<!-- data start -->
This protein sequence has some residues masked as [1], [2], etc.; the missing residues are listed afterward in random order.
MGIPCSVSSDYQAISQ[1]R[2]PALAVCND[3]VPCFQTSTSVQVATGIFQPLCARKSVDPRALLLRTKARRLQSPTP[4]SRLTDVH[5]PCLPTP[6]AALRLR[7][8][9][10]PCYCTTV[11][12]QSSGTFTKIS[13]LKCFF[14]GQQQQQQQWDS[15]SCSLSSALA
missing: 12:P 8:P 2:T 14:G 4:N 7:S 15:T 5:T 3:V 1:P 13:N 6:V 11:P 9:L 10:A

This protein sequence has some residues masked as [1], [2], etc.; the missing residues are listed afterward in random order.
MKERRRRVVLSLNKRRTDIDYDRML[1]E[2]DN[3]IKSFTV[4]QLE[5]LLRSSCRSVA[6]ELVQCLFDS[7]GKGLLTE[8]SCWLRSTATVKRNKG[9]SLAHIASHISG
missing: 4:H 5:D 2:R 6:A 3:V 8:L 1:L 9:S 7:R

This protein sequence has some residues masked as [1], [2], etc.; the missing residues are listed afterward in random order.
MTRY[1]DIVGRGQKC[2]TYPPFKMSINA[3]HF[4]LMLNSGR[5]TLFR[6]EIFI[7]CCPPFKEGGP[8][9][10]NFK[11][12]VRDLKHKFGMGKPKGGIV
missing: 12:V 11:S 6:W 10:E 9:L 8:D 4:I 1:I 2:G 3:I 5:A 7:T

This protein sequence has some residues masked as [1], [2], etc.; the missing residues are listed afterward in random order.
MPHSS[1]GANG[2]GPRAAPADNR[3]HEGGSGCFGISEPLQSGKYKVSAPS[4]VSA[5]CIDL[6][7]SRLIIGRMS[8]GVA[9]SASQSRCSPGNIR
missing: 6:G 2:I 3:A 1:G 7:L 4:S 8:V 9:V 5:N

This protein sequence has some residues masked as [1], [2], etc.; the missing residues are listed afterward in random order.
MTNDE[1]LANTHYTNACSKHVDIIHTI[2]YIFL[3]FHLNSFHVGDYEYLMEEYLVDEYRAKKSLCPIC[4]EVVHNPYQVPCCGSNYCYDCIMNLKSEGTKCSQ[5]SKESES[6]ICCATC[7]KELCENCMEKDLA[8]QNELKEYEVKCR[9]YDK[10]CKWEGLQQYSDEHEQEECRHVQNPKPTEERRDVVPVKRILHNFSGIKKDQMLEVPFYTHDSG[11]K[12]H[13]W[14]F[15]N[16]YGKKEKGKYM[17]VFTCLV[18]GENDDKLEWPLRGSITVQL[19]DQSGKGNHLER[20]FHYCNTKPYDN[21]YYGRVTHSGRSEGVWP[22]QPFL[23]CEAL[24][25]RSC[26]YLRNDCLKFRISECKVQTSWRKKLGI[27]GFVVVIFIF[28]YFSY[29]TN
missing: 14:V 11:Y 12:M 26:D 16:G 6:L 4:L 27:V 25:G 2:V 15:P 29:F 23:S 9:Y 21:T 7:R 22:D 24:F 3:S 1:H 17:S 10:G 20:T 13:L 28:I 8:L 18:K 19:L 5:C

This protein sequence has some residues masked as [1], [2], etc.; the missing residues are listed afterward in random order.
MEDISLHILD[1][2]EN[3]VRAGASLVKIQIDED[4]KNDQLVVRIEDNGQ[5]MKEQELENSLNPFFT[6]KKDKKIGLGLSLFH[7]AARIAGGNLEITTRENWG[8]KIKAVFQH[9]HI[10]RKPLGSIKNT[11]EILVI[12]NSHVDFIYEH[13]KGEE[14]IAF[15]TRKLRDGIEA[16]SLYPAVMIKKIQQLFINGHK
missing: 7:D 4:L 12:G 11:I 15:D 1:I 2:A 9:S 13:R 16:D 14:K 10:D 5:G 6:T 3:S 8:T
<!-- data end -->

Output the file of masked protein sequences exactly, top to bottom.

This protein sequence has some residues masked as [1], [2], etc.; the missing residues are listed afterward in random order.
MGIPCSVSSDYQAISQ[1]R[2]PALAVCND[3]VPCFQTSTSVQVATGIFQPLCARKSVDPRALLLRTKARRLQSPTP[4]SRLTDVH[5]PCLPTP[6]AALRLR[7][8][9][10]PCYCTTV[11][12]QSSGTFTKIS[13]LKCFF[14]GQQQQQQQWDS[15]SCSLSSALA
missing: 12:P 8:P 2:T 14:G 4:N 7:S 15:T 5:T 3:V 1:P 13:N 6:V 11:P 9:L 10:A

This protein sequence has some residues masked as [1], [2], etc.; the missing residues are listed afterward in random order.
MKERRRRVVLSLNKRRTDIDYDRML[1]E[2]DN[3]IKSFTV[4]QLE[5]LLRSSCRSVA[6]ELVQCLFDS[7]GKGLLTE[8]SCWLRSTATVKRNKG[9]SLAHIASHISG
missing: 4:H 5:D 2:R 6:A 3:V 8:L 1:L 9:S 7:R

This protein sequence has some residues masked as [1], [2], etc.; the missing residues are listed afterward in random order.
MTRY[1]DIVGRGQKC[2]TYPPFKMSINA[3]HF[4]LMLNSGR[5]TLFR[6]EIFI[7]CCPPFKEGGP[8][9][10]NFK[11][12]VRDLKHKFGMGKPKGGIV
missing: 12:V 11:S 6:W 10:E 9:L 8:D 4:I 1:I 2:G 3:I 5:A 7:T

This protein sequence has some residues masked as [1], [2], etc.; the missing residues are listed afterward in random order.
MPHSS[1]GANG[2]GPRAAPADNR[3]HEGGSGCFGISEPLQSGKYKVSAPS[4]VSA[5]CIDL[6][7]SRLIIGRMS[8]GVA[9]SASQSRCSPGNIR
missing: 6:G 2:I 3:A 1:G 7:L 4:S 8:V 9:V 5:N

This protein sequence has some residues masked as [1], [2], etc.; the missing residues are listed afterward in random order.
MTNDE[1]LANTHYTNACSKHVDIIHTI[2]YIFL[3]FHLNSFHVGDYEYLMEEYLVDEYRAKKSLCPIC[4]EVVHNPYQVPCCGSNYCYDCIMNLKSEGTKCSQ[5]SKESES[6]ICCATC[7]KELCENCMEKDLA[8]QNELKEYEVKCR[9]YDK[10]CKWEGLQQYSDEHEQEECRHVQNPKPTEERRDVVPVKRILHNFSGIKKDQMLEVPFYTHDSG[11]K[12]H[13]W[14]F[15]N[16]YGKKEKGKYM[17]VFTCLV[18]GENDDKLEWPLRGSITVQL[19]DQSGKGNHLER[20]FHYCNTKPYDN[21]YYGRVTHSGRSEGVWP[22]QPFL[23]CEAL[24][25]RSC[26]YLRNDCLKFRISECKVQTSWRKKLGI[27]GFVVVIFIF[28]YFSY[29]TN
missing: 14:V 11:Y 12:M 26:D 16:G 6:L 4:L 27:V 25:G 2:V 15:P 29:F 23:S 9:Y 21:T 7:R 22:D 24:F 3:S 1:H 17:S 10:G 20:T 13:L 28:I 8:L 18:K 19:L 5:C

This protein sequence has some residues masked as [1], [2], etc.; the missing residues are listed afterward in random order.
MEDISLHILD[1][2]EN[3]VRAGASLVKIQIDED[4]KNDQLVVRIEDNGQ[5]MKEQELENSLNPFFT[6]KKDKKIGLGLSLFH[7]AARIAGGNLEITTRENWG[8]KIKAVFQH[9]HI[10]RKPLGSIKNT[11]EILVI[12]NSHVDFIYEH[13]KGEE[14]IAF[15]TRKLRDGIEA[16]SLYPAVMIKKIQQLFINGHK
missing: 7:D 4:L 12:G 11:I 15:D 1:I 2:A 9:S 13:R 16:D 14:K 10:D 5:G 6:T 3:S 8:T